s[2].chr #–> "B"
 70.chr #–> "F"
 10.chr #–> "\n" (linefeed)

You may not often have occasion to use it, but Ruby provides a simple way of expressing characters in ASCII form. A character literal is a question mark followed by a single character.

 87.chr #–> "W"
 ?W  #–> 87
 ?\t  #–> 9 (tab character)
 "W"[0] #–> 87
 "W"[0,1] #–> "W"
 ?W < ?X #–> true (because 87 < 88)
 "W" < "X" #–> true (correct lexicographic order)
 ?W < "X" # error


Here is an example of Ruby refusing to try to read your mind. If comparisons between integers and strings were allowed, you would run into situations like this:

		 "4" < ?3

This is ambiguous because the ASCII code for "3" is 51, which is of course larger than 4. So the comparison might be either true or false depending on which conversion you had in mind.

		 "4" < ?3.chr #–> false (comparing 1-character strings)
		 "4".to_i -< ?3 #–> true (interpreting "4" as the number it  represents)

Specifying Substrings by Matching

Often it's useful to deal with substrings based on content rather than position. We've been supplying a position and length to [], but if we supply a string instead, Ruby will search the target string for it and figure out the position and length for itself.

 footwear = "blue suede shoes"
 footwear["suede"]    #–> "suede" 
 footwear["leather"]   #–> nil
 footwear["blue"] = "red"  # footwear == "red suede shoes"
 footwear["socks"] = "sandals" # footwear == "red suede shoes"

Notice that if the search fails, no replacement happens, but there is also no error; the target string is simply unaffected.


Looking ahead: You can search not only for an exact substring but also for an abstract pattern. Here we replace the first vowel in a word with an asterisk:

		 s = "strongbox"
		 s[/[aeiou]/i] = "*" # s == "str*ngbox"

We'll learn all about string matching patterns on Day 8.

A Few Useful String Instance Methods


Append either another string or a character:

 x = "one "
 x << 49  #–> "one 1"  (49 is ASCII for "1")
 x << " two " #–> "one 1 two "
 x << ?2  #–> "one 1 two 2" (same as x << 50)

ljust(length), center(length), rjust(length)

Pad with leading and trailing spaces as necessary to grow to the given length.

 "abc".ljust(7) #–> "abc "
 "abc".rjust(7) #–> " abc"
 "abc".center(7) #–> " abc "
 "abc".center(6) #–> " abc " (odd spaces go to the right)
 "abc".center(2) #–> "abc"  (no change if length is too small) 


Return the number of characters that match those in the description string. A range of characters can be specified with a dash, as in "a-c".

 s = "abcde abcde"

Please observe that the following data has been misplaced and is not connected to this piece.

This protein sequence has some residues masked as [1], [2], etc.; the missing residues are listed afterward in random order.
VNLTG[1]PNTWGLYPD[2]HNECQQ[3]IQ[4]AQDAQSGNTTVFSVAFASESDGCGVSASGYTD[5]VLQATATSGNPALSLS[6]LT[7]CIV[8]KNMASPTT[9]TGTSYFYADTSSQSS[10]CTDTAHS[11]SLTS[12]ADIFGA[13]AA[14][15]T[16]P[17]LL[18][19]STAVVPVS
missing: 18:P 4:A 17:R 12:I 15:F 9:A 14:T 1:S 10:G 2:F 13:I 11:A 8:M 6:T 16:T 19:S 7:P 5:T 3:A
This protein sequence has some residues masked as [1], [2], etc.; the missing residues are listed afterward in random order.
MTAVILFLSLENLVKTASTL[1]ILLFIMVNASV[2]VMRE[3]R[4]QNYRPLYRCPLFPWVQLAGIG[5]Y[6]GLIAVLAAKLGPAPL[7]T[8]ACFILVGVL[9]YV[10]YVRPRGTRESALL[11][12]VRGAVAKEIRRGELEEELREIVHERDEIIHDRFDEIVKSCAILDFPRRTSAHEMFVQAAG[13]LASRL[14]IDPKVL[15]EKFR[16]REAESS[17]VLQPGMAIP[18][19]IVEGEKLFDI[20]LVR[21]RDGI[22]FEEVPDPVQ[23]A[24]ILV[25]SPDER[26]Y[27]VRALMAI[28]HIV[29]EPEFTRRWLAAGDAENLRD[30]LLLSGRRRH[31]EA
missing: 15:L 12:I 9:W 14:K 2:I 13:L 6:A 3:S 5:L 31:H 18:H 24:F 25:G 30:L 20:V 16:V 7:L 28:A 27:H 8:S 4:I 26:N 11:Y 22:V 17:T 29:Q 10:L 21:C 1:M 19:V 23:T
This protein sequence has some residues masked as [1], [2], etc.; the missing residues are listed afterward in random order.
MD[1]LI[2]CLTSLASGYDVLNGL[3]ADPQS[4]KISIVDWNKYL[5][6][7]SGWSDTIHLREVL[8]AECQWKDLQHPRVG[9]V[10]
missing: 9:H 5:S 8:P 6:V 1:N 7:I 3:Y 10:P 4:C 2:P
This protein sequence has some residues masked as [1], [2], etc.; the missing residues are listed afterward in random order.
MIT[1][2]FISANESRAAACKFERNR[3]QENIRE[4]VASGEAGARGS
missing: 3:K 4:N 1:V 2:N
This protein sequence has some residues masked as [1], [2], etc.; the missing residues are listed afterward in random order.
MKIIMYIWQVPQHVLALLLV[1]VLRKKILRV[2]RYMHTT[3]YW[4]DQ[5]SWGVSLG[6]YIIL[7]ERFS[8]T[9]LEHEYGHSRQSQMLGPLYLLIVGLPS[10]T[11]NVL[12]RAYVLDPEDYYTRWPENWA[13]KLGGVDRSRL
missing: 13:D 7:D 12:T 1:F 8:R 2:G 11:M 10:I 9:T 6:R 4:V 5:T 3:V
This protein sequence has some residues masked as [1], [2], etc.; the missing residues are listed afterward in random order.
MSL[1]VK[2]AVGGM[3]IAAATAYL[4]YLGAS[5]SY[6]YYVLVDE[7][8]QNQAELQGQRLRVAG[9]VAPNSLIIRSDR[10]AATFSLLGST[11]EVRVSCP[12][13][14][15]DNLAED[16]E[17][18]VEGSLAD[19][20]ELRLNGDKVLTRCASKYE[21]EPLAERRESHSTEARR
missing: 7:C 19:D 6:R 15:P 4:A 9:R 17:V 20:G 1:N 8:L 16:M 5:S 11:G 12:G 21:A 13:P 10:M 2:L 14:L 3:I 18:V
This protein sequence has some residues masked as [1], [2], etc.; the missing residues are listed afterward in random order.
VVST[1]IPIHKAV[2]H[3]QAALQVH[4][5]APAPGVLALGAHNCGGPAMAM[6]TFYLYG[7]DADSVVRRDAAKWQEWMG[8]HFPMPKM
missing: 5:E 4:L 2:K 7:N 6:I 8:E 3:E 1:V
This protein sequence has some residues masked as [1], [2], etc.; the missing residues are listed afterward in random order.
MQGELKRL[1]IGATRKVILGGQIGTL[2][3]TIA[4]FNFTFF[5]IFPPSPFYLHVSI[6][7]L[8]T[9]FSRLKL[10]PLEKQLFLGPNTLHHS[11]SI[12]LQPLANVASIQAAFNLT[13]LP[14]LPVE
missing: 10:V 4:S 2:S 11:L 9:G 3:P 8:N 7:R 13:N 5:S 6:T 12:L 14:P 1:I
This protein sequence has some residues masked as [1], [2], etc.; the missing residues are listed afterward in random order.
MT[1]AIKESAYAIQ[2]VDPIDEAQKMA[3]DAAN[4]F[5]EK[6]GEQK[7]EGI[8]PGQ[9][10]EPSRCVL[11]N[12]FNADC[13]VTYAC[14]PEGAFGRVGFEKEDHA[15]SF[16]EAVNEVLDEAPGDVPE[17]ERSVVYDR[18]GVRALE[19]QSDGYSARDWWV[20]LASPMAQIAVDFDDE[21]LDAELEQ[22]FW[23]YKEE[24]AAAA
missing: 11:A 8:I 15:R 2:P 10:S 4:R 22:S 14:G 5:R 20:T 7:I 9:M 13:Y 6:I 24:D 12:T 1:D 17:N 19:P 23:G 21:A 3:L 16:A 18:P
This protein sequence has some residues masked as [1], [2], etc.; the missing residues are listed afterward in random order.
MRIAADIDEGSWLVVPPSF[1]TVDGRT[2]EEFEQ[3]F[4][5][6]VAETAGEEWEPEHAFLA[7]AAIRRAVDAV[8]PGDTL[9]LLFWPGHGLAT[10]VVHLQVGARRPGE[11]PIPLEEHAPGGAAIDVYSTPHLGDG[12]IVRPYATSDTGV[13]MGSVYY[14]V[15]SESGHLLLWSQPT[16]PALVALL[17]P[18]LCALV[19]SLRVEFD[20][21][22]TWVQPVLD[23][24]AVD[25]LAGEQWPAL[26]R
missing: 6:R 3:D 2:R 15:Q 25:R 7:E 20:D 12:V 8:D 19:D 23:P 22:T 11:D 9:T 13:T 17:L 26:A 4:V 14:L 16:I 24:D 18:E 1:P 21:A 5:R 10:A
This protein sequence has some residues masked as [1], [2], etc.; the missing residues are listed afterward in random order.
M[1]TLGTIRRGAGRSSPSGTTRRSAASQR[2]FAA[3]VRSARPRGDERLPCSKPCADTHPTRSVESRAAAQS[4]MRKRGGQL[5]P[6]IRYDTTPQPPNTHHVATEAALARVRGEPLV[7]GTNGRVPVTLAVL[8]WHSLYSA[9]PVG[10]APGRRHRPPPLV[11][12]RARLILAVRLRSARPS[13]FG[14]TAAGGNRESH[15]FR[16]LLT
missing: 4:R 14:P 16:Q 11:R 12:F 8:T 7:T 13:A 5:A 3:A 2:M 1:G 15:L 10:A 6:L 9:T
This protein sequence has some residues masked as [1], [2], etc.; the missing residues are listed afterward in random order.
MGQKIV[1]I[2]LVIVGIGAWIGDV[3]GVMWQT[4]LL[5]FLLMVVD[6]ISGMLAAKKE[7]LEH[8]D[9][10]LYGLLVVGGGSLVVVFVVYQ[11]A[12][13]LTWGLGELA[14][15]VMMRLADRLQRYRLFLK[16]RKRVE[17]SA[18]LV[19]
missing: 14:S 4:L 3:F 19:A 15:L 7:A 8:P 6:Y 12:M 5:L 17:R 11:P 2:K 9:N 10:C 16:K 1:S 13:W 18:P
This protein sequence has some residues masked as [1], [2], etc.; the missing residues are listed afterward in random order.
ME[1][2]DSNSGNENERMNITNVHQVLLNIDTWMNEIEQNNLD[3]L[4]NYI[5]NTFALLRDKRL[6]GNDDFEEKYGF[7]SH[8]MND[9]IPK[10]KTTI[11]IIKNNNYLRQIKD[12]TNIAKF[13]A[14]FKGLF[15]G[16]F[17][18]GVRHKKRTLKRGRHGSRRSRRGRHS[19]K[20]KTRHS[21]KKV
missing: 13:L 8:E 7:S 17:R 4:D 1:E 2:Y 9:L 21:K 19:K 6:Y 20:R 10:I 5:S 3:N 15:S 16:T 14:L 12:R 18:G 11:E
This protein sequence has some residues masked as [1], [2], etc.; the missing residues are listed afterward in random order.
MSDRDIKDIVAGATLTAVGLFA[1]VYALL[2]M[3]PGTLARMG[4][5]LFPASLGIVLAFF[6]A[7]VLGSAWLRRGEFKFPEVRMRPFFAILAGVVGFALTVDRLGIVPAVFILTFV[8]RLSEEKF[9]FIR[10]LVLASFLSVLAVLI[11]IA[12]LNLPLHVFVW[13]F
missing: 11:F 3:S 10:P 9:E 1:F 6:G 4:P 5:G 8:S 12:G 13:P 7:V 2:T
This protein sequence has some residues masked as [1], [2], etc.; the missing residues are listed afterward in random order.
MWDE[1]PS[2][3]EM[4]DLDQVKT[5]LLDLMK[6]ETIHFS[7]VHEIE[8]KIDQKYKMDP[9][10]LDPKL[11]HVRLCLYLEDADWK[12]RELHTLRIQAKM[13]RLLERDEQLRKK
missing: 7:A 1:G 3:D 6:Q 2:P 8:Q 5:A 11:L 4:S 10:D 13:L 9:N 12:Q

s.count("c")  #–> 2
 s.count("b–e") #–> 8


Like count, but return a copy with all matching characters removed.

 s = "abcde abcde"
 s.delete("ac–e") #–> "b b"

downcase, upcase, swapcase, capitalize

Return a copy with capitalization changed.

 "aBc".downcase #–> "abc"
 "aBc".upcase  #–> "ABC"
 "aBc".swapcase #–> "AbC"
 "aBc".capitalize #–> "Abc"


Return true or false depending on whether the string contains spec, which can be a string or a character.

 "Haystack".include?("needle") #–> false
 "Haystack".include?("sta") #–> true
 "Haystack".include?(72)  #–> true (because ?H is 72)

index(spec, [offset])

Find the index where spec is found, starting either from the beginning or from offset. Again, spec can be either a string or a character.

 "Mississippi".index("ssi") #–> 2
 "Mississippi".index("ssi",3) #–> 5
 "Mississippi".index("sp") #–> nil (not found)

rindex(spec, [limit])

Like index, but find the last match instead of the first. The limit stops the search.

 "Mississippi".rindex("i") #–> 10
 "Mississippi".rindex("i",6) #–> 4


Remove whitespace (invisible characters such as spaces, tabs, linefeeds, and so forth) from the beginning and end.

 " Erie Canal \n".strip #–> "Erie Canal"

tr(spec, repl)

Short for "translate." Return a copy with characters from spec replaced by the corresponding characters from repl. The first example here simulates the downcase method.

 "DOS_FILE.EXT".tr("A–Z","a–z") #–> "dos_file.ext"
 "Monkey".tr("ym–q","O*:^)?") #–> "M^:keO"
  • + Share This
  • 🔖 Save To Your Account

InformIT Promotional Mailings & Special Offers

I would like to receive exclusive offers and hear about products from InformIT and its family of brands. I can unsubscribe at any time.


Pearson Education, Inc., 221 River Street, Hoboken, New Jersey 07030, (Pearson) presents this site to provide information about products and services that can be purchased through this site.

This privacy notice provides an overview of our commitment to privacy and describes how we collect, protect, use and share personal information collected through this site. Please note that other Pearson websites and online products and services have their own separate privacy policies.

Collection and Use of Information